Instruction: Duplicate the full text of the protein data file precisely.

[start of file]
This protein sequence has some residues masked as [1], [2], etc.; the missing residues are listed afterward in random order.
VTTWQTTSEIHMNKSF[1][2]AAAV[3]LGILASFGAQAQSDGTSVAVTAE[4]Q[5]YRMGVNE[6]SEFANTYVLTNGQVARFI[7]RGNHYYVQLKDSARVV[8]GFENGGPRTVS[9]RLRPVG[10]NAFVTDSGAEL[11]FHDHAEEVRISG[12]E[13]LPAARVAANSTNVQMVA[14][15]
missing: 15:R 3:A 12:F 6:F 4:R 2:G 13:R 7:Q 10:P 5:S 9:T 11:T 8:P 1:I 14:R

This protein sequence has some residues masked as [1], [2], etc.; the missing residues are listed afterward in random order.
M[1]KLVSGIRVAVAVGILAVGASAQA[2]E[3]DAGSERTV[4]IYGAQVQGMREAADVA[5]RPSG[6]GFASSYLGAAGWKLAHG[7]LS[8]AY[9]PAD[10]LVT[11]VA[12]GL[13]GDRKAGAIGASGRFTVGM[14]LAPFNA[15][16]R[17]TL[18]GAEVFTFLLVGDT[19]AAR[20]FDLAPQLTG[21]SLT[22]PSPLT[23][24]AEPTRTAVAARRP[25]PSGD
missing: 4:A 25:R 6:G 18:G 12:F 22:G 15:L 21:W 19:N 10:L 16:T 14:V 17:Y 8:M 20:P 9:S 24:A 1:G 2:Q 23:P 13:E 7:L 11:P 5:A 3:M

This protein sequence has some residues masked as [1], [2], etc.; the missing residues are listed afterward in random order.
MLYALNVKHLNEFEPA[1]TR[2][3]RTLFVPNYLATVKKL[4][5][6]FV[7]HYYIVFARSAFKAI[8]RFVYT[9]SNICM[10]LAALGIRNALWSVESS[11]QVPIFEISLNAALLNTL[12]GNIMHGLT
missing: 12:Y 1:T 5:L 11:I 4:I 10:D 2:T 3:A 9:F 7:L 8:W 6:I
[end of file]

This protein sequence has some residues masked as [1], [2], etc.; the missing residues are listed afterward in random order.
VTTWQTTSEIHMNKSF[1][2]AAAV[3]LGILASFGAQAQSDGTSVAVTAE[4]Q[5]YRMGVNE[6]SEFANTYVLTNGQVARFI[7]RGNHYYVQLKDSARVV[8]GFENGGPRTVS[9]RLRPVG[10]NAFVTDSGAEL[11]FHDHAEEVRISG[12]E[13]LPAARVAANSTNVQMVA[14][15]
missing: 15:R 3:A 12:F 6:F 4:R 2:G 13:R 7:Q 10:P 5:S 9:T 11:T 8:P 1:I 14:R

This protein sequence has some residues masked as [1], [2], etc.; the missing residues are listed afterward in random order.
M[1]KLVSGIRVAVAVGILAVGASAQA[2]E[3]DAGSERTV[4]IYGAQVQGMREAADVA[5]RPSG[6]GFASSYLGAAGWKLAHG[7]LS[8]AY[9]PAD[10]LVT[11]VA[12]GL[13]GDRKAGAIGASGRFTVGM[14]LAPFNA[15][16]R[17]TL[18]GAEVFTFLLVGDT[19]AAR[20]FDLAPQLTG[21]SLT[22]PSPLT[23][24]AEPTRTAVAARRP[25]PSGD
missing: 4:A 25:R 6:G 18:G 12:F 22:G 15:L 21:W 19:N 10:L 16:T 14:V 17:Y 8:M 20:P 9:S 24:A 1:G 2:Q 23:P 13:E 7:L 11:P 5:A 3:M

This protein sequence has some residues masked as [1], [2], etc.; the missing residues are listed afterward in random order.
MLYALNVKHLNEFEPA[1]TR[2][3]RTLFVPNYLATVKKL[4][5][6]FV[7]HYYIVFARSAFKAI[8]RFVYT[9]SNICM[10]LAALGIRNALWSVESS[11]QVPIFEISLNAALLNTL[12]GNIMHGLT
missing: 12:Y 1:T 5:L 11:I 4:I 10:D 2:T 3:A 9:F 7:L 8:W 6:I